> (define a (make-mobile (make-branch 2 3) (make-branch 2 3)))
> a
((2 3) (2 3))
> (define b (make-mobile (make-branch 2 3) (make-branch 4 5)))
> b
((2 3) (4 5))
> (total-weight a)
> (total-weight b)
> (balanced? a)
> (balanced? b)

Now we can create a more complicated mobile by combining the two above.
> (define c (make-mobile (make-branch 5 a) (make-branch 3 b)))
> c
((5 ((2 3) (2 3))) (3 ((2 3) (4 5))))
> (total-weight c)
> (balanced? c)

For one last test case, let's try to make a balanced mobile that has mobile a above on a rod of length 10 on the left branch, and a weight of 5 on the right branch. What would the length of the rod on the right need to be in order to balance the entire mobile?

The torque on the left is the total weight of mobile a multiplied by the length, so 6 x 10 gives us a torque of 60. In order to balance the mobile we need the same torque on the right. Since the right side weight is only 5, we'd need a rod of length 60 / 5 = 12 on the right for the mobile to be balanced.
> (define d (make-mobile (make-branch 10 a) (make-branch 12 5)))
> d
((10 ((2 3) (2 3))) (12 5))
> (balanced? d)

Finally, we're asked how much we'd need to change our programs if the original constructors were changed to the following:
(define (make-mobile left right)
(cons left right))

(define (make-branch length structure)
(cons length structure))

The only difference is the use of cons to glue the pieces of the mobile and its branches together instead of list. Since only the constructor and accessor procedures know anything about the underlying structure of a mobile, only the accessors would need to change. In this case only the right-branch and branch-structure procedures are affected.
(define (right-branch mobile)
(cdr mobile))

(define (branch-structure branch)
(cdr branch))

This is a great benefit of layering abstractions.

You can test out this new implementation using the same mobiles we defined above.


For links to all of the SICP lecture notes and exercises that I've done so far, see The SICP Challenge.

Sunday, February 13, 2011

SICP 2.28: Flattening Nested Lists

From SICP section 2.2.2 Hierarchical Structures

Exercise 2.28 asks us to write a procedure fringe that takes a tree as its argument and returns a list whose elements are all the leaves of the tree arranged in left-to-right order. For example
(define x (list (list 1 2) (list 3 4)))

(fringe x)
(1 2 3 4)

(fringe (list x x))
(1 2 3 4 1 2 3 4)

This problem is simpler than the one before it because the return value here is just a flat list. That means we can simply traverse the tree and append each node to the result as we encounter it. Once again, we'll be using the append procedure given in the text to build up the result.
(define (append list1 list2)
(if (null? list1)
(cons (car list1) (append (cdr list1) list2))))

(define (fringe tree)
(cond ((null? tree) null)
((not (pair? tree)) (list tree))
(else (append (fringe (car tree))
(fringe (cdr tree))))))

If the parameter passed to fringe is not a pair, we simply return its value as a list (this will be the case when we reach a leaf node). Otherwise we append the fringe of the first node of the tree to the fringe of the remaining nodes.

Here are the results using the test case given:
> (define x (list (list 1 2) (list 3 4)))
> x
((1 2) (3 4))
> (fringe x)
(1 2 3 4)
> (fringe (list x x))
(1 2 3 4 1 2 3 4)


For links to all of the SICP lecture notes and exercises that I've done so far, see The SICP Challenge.

Monday, February 7, 2011

The Chaos Game

In the BLOSSOMS video lecture Fabulous Fractals and Difference Equations, Laura Zager presents the Chaos Game, which follows a few simple rules.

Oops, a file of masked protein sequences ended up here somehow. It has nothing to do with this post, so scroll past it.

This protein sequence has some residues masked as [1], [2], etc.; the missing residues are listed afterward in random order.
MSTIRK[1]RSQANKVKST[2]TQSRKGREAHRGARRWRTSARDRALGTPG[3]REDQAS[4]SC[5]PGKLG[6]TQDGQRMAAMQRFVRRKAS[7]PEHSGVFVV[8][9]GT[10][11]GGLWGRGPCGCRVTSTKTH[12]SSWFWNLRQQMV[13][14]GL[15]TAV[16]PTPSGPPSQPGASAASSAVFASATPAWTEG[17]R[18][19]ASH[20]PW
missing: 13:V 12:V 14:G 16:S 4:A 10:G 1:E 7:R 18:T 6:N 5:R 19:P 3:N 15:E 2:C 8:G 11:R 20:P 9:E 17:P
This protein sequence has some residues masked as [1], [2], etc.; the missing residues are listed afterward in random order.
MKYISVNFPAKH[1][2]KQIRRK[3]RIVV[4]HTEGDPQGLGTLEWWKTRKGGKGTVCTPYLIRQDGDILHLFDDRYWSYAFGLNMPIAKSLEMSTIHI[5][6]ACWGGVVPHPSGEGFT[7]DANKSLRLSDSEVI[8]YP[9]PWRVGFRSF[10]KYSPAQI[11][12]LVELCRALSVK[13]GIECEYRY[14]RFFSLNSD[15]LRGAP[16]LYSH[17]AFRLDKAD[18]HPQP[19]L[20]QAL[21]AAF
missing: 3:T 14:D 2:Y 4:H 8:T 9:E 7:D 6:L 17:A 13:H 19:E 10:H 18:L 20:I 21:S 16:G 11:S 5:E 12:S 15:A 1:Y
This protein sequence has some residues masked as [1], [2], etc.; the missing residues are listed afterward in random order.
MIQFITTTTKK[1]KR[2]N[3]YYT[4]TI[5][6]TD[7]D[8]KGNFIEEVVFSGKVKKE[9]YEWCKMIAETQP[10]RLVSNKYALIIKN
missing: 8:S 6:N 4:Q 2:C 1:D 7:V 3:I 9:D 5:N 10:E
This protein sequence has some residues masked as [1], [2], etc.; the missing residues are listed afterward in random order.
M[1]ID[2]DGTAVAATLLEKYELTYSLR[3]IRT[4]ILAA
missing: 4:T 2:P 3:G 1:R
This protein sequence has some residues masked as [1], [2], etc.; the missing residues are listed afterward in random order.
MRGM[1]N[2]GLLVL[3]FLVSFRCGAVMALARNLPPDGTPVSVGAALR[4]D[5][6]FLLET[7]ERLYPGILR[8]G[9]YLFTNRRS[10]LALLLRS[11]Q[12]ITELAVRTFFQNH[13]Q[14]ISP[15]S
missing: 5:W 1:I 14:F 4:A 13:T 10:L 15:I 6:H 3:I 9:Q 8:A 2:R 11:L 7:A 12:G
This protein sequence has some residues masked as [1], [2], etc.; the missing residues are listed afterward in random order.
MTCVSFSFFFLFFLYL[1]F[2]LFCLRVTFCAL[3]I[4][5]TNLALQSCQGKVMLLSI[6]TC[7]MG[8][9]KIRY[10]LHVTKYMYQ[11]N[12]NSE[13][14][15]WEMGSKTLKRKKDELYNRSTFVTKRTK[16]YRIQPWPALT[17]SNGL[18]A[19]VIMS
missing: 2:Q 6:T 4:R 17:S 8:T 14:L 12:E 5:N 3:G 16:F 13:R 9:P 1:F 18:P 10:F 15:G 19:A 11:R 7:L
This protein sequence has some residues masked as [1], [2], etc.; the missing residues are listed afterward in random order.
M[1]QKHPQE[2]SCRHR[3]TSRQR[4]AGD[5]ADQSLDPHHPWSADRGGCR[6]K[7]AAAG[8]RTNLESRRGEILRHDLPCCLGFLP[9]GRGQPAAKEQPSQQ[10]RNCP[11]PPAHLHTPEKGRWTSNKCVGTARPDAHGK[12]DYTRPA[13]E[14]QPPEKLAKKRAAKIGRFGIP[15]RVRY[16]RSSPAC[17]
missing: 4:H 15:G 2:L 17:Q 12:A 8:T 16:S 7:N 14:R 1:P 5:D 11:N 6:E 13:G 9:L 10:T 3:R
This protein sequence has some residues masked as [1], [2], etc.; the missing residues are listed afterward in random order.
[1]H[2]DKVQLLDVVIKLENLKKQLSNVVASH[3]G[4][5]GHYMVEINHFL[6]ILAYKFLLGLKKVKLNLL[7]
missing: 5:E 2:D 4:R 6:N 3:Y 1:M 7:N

1. Draw an equilateral triangle and label the point red, blue, and green
  2. Start at any vertex
  3. Roll a die to get the next color (red, blue, or green)
  4. Draw a point halfway between the starting point and the vertex determined by the die roll
  5. This new "halfway point" becomes the starting point for the next iteration
  6. Keep repeating the procedure until a pattern emerges
The point of the exercise is to try and predict what pattern will emerge. The lecture continues on to talk about Fibonacci numbers, difference equations (or recurrence relations), bound and unbound trajectories, and the Mandelbrot set before it eventually gets back to the result of the Chaos Game.

It takes quite a few iterations for a pattern to emerge, so this is a perfect problem for setting up a simulation. You'll need Python and the Python Imaging Library (PIL) to run the following code.
from PIL import Image
import random

# calculate the midpoint between two points
def midpoint(p1, p2):
return ((p1[0] + p2[0]) / 2, (p1[1] + p2[1]) / 2)

# define the size of the image and a few color constants
# the hieght of an equilateral triangle is sqrt(3)/2 * base
size = 410, 356 # width, height
white = (255, 255, 255)
black = (0, 0, 0)

# set the corner positions of the triangle
blueCorner = (5, 351)
redCorner = (205, 5)
greenCorner = (405, 351)
corners = (redCorner, blueCorner, greenCorner)

triangle ="RGBA", size, white)

pivot = blueCorner

for i in range(50000):
randCorner = corners[ random.randint(0, 2) ]
pivot = midpoint(pivot, randCorner)
triangle.putpixel(pivot, black)"triangle.gif")

The code above creates a blank Image canvas and puts random pixels on it, but those pixels form a definite pattern. The pixels are selected by picking a random corner of the triangle and calculating the midpoint between that corner and the previous point drawn.

This is called the Sierpinski triangle, a fractal first described by Polish mathematician Wacław Sierpiński.

This isn't the only fractal that can be created by the Chaos Game. A more general set of rules for the Chaos Game are to start at one vertex of a regular polygon, then draw the next point a fraction r of the distance between it and a vertex picked at random. Most combinations of polygons and fractions won't produce a fractal of course, but there are several that do. From Wolfram MathWorld's article on the Chaos Game we find that for a regular pentagon the fractions 1/3 and 3/8 both produce fractals, as does a regular hexagon with the fraction 1/3.

We'd only need to make a few minor changes to the code above, including the midpoint function, the set of vertices, and the range of the random number generator, in order to generate these fractals. Here are the results.

Pentagon fractal (r = 1/3)

Pentagon fractal (r = 3/8)

Hexagon fractal (r = 1/3)